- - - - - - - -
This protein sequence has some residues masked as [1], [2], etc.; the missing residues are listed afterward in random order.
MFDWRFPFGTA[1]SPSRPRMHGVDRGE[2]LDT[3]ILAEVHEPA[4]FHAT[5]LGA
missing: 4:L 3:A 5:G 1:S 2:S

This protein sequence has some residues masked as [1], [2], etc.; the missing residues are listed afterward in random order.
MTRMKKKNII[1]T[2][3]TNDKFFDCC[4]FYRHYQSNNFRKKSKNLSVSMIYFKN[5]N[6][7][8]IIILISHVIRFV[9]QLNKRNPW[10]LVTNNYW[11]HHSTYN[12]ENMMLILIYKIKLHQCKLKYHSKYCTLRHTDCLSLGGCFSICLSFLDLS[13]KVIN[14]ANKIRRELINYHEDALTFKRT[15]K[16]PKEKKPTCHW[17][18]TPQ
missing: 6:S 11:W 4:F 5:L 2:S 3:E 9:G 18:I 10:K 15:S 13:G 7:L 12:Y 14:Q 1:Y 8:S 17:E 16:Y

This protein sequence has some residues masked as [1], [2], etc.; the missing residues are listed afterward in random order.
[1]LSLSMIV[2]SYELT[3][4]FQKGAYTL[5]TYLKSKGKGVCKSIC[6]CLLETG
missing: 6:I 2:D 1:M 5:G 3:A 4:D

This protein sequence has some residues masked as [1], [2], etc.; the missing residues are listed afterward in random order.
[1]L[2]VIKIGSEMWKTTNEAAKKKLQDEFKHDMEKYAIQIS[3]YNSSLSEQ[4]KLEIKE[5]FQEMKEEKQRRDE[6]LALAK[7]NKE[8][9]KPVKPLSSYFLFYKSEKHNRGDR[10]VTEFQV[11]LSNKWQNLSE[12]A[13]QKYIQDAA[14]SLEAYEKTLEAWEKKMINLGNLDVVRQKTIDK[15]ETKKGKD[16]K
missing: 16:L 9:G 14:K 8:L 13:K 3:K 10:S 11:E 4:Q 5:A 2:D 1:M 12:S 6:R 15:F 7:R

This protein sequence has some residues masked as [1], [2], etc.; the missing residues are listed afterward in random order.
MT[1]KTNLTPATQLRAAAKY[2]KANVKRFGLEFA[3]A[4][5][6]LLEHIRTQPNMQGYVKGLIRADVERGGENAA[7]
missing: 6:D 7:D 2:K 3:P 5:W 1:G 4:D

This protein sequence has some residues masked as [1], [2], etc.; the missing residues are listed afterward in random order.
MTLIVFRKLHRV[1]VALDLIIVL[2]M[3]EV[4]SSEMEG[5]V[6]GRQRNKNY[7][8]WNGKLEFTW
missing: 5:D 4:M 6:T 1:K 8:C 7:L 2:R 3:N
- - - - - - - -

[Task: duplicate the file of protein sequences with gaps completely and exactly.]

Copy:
This protein sequence has some residues masked as [1], [2], etc.; the missing residues are listed afterward in random order.
MFDWRFPFGTA[1]SPSRPRMHGVDRGE[2]LDT[3]ILAEVHEPA[4]FHAT[5]LGA
missing: 4:L 3:A 5:G 1:S 2:S

This protein sequence has some residues masked as [1], [2], etc.; the missing residues are listed afterward in random order.
MTRMKKKNII[1]T[2][3]TNDKFFDCC[4]FYRHYQSNNFRKKSKNLSVSMIYFKN[5]N[6][7][8]IIILISHVIRFV[9]QLNKRNPW[10]LVTNNYW[11]HHSTYN[12]ENMMLILIYKIKLHQCKLKYHSKYCTLRHTDCLSLGGCFSICLSFLDLS[13]KVIN[14]ANKIRRELINYHEDALTFKRT[15]K[16]PKEKKPTCHW[17][18]TPQ
missing: 6:S 11:W 4:F 5:L 2:S 3:E 9:G 18:I 10:K 15:S 13:G 7:L 12:Y 14:Q 1:Y 8:S 17:E 16:Y

This protein sequence has some residues masked as [1], [2], etc.; the missing residues are listed afterward in random order.
[1]LSLSMIV[2]SYELT[3][4]FQKGAYTL[5]TYLKSKGKGVCKSIC[6]CLLETG
missing: 6:I 2:D 1:M 5:G 3:A 4:D

This protein sequence has some residues masked as [1], [2], etc.; the missing residues are listed afterward in random order.
[1]L[2]VIKIGSEMWKTTNEAAKKKLQDEFKHDMEKYAIQIS[3]YNSSLSEQ[4]KLEIKE[5]FQEMKEEKQRRDE[6]LALAK[7]NKE[8][9]KPVKPLSSYFLFYKSEKHNRGDR[10]VTEFQV[11]LSNKWQNLSE[12]A[13]QKYIQDAA[14]SLEAYEKTLEAWEKKMINLGNLDVVRQKTIDK[15]ETKKGKD[16]K
missing: 16:L 9:G 14:K 8:L 13:K 3:K 10:S 11:E 4:Q 5:A 2:D 1:M 12:S 6:R 15:F 7:R

This protein sequence has some residues masked as [1], [2], etc.; the missing residues are listed afterward in random order.
MT[1]KTNLTPATQLRAAAKY[2]KANVKRFGLEFA[3]A[4][5][6]LLEHIRTQPNMQGYVKGLIRADVERGGENAA[7]
missing: 6:D 7:D 2:K 3:P 5:W 1:G 4:D

This protein sequence has some residues masked as [1], [2], etc.; the missing residues are listed afterward in random order.
MTLIVFRKLHRV[1]VALDLIIVL[2]M[3]EV[4]SSEMEG[5]V[6]GRQRNKNY[7][8]WNGKLEFTW
missing: 5:D 4:M 6:T 1:K 8:C 7:L 2:R 3:N